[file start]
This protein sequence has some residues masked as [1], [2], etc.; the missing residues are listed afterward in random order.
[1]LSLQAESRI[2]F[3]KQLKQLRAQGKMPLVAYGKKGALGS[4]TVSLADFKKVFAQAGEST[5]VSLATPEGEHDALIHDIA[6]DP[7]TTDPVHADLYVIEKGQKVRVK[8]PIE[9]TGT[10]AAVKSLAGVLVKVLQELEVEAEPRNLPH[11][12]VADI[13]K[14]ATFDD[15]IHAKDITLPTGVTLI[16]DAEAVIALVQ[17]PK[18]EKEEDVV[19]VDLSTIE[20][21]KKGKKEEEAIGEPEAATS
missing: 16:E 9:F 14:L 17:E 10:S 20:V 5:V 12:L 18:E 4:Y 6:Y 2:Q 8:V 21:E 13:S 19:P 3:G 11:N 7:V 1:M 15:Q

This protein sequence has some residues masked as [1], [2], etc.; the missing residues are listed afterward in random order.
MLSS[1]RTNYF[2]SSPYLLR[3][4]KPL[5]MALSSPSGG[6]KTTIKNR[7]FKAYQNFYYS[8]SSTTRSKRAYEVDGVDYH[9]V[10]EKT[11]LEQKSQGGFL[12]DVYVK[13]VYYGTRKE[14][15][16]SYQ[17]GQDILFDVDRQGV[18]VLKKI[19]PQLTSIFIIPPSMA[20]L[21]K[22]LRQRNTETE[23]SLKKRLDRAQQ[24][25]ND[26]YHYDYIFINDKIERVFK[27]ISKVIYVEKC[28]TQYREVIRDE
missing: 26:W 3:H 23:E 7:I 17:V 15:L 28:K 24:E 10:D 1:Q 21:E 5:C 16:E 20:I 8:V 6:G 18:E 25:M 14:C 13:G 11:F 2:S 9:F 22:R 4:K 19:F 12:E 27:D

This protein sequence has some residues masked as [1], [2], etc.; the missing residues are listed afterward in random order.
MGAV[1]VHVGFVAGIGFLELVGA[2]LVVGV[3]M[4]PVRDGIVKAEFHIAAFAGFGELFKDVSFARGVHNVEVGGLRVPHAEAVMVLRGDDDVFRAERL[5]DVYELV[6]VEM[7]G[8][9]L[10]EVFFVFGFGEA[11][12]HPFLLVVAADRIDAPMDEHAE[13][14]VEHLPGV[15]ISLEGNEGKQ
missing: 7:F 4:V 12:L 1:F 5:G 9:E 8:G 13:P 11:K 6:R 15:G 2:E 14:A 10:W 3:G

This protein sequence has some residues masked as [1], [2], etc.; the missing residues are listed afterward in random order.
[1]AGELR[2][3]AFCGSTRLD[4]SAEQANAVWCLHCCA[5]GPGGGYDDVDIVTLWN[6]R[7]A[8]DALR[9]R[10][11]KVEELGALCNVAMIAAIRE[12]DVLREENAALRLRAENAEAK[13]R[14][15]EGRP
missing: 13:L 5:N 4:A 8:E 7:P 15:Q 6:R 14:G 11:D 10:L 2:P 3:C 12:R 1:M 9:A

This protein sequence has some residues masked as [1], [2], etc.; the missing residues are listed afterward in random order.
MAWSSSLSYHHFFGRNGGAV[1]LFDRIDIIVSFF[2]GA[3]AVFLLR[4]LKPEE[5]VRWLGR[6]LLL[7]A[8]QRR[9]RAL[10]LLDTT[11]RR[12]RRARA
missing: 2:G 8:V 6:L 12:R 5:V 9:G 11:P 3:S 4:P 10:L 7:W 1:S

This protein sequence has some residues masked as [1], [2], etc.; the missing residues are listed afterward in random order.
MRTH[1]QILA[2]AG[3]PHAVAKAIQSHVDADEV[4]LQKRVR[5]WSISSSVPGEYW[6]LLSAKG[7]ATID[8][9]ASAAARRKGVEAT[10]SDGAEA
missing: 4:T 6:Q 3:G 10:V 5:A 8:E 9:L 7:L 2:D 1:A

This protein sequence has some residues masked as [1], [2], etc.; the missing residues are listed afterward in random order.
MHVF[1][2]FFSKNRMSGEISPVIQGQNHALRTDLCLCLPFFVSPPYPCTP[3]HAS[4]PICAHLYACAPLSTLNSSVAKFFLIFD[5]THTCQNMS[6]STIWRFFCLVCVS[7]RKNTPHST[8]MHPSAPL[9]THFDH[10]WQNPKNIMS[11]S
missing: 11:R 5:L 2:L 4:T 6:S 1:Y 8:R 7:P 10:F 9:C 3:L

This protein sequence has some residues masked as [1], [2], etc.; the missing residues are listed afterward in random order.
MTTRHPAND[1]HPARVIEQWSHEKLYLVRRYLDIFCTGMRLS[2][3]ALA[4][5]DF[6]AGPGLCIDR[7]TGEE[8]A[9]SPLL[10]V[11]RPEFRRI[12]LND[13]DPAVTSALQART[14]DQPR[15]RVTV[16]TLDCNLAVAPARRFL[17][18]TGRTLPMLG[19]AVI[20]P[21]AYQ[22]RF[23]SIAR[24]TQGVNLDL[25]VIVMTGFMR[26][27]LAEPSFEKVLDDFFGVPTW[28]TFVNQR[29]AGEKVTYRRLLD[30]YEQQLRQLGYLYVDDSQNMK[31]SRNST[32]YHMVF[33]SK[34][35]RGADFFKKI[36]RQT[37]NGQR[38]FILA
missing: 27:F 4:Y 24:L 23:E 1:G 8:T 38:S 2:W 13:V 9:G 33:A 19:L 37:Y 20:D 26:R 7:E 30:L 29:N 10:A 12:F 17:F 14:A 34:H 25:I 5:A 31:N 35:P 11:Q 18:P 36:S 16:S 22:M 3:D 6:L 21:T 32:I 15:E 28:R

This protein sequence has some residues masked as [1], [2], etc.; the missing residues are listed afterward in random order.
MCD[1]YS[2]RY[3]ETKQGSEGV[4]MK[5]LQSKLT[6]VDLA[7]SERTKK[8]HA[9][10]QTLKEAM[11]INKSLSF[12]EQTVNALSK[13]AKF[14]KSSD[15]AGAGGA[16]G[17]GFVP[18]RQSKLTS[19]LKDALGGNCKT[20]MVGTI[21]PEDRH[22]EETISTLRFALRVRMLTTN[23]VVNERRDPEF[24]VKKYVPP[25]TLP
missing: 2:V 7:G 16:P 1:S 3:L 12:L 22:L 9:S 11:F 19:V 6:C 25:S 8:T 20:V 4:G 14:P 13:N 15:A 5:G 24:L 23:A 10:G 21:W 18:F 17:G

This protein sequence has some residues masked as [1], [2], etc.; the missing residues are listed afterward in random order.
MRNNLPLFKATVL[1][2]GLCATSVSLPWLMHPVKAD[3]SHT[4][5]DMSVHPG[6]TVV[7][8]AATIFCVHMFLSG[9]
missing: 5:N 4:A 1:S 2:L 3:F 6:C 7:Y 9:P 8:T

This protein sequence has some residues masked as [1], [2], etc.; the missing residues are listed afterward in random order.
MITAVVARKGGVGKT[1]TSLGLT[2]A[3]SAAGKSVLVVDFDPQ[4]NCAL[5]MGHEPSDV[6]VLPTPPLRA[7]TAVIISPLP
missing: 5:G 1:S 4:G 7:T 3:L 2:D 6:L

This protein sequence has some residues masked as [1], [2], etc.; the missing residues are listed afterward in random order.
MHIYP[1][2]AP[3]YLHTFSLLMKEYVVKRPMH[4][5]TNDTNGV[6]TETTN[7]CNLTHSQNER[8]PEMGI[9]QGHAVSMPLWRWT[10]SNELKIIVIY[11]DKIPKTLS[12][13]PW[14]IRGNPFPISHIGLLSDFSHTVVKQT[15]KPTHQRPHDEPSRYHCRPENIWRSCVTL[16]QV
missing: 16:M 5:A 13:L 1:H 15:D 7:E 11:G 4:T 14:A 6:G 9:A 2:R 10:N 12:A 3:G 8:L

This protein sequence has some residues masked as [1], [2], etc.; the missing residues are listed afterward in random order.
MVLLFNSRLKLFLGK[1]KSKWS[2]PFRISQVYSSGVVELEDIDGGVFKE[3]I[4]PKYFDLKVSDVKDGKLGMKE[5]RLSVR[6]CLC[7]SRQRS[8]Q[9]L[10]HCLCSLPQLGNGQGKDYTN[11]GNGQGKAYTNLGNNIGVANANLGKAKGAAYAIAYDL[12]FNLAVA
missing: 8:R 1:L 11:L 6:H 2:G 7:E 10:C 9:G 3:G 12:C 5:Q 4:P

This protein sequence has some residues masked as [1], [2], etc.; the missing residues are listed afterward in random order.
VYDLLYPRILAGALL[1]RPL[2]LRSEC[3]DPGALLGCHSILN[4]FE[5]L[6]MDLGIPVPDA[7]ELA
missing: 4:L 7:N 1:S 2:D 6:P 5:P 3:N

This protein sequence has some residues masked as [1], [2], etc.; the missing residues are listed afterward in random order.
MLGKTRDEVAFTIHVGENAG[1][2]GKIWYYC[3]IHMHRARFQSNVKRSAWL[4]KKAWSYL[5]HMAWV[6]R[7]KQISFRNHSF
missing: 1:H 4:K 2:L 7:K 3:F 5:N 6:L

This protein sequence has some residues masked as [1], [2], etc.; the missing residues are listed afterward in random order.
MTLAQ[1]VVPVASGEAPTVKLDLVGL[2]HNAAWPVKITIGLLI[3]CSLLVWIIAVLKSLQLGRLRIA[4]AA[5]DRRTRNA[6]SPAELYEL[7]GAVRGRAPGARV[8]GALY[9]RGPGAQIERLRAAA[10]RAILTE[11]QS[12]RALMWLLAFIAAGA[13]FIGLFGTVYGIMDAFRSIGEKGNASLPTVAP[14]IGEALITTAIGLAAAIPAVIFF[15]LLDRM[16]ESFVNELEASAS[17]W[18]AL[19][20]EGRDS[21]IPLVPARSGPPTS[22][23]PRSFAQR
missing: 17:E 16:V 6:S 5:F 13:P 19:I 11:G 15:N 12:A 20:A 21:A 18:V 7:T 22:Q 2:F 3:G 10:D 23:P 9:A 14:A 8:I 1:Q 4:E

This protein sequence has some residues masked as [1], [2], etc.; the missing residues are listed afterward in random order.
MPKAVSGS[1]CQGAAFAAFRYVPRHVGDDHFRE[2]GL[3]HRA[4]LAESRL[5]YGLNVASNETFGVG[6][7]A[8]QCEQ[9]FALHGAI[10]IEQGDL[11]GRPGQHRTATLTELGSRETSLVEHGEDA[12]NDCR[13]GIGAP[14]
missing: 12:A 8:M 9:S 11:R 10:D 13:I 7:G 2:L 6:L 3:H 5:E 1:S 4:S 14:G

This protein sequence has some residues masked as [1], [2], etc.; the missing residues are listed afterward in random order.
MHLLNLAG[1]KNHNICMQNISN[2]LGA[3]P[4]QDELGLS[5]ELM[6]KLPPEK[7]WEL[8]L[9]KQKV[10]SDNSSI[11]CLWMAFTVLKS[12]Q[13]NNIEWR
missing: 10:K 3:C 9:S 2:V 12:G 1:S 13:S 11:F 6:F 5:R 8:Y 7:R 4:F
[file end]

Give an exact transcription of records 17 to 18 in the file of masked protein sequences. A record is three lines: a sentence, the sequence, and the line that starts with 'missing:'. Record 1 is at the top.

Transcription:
This protein sequence has some residues masked as [1], [2], etc.; the missing residues are listed afterward in random order.
MPKAVSGS[1]CQGAAFAAFRYVPRHVGDDHFRE[2]GL[3]HRA[4]LAESRL[5]YGLNVASNETFGVG[6][7]A[8]QCEQ[9]FALHGAI[10]IEQGDL[11]GRPGQHRTATLTELGSRETSLVEHGEDA[12]NDCR[13]GIGAP[14]
missing: 12:A 8:M 9:S 11:R 10:D 13:I 7:G 2:L 6:L 3:H 5:E 1:S 4:S 14:G

This protein sequence has some residues masked as [1], [2], etc.; the missing residues are listed afterward in random order.
MHLLNLAG[1]KNHNICMQNISN[2]LGA[3]P[4]QDELGLS[5]ELM[6]KLPPEK[7]WEL[8]L[9]KQKV[10]SDNSSI[11]CLWMAFTVLKS[12]Q[13]NNIEWR
missing: 10:K 3:C 9:S 2:V 12:G 1:S 13:S 11:F 6:F 5:R 8:Y 7:R 4:F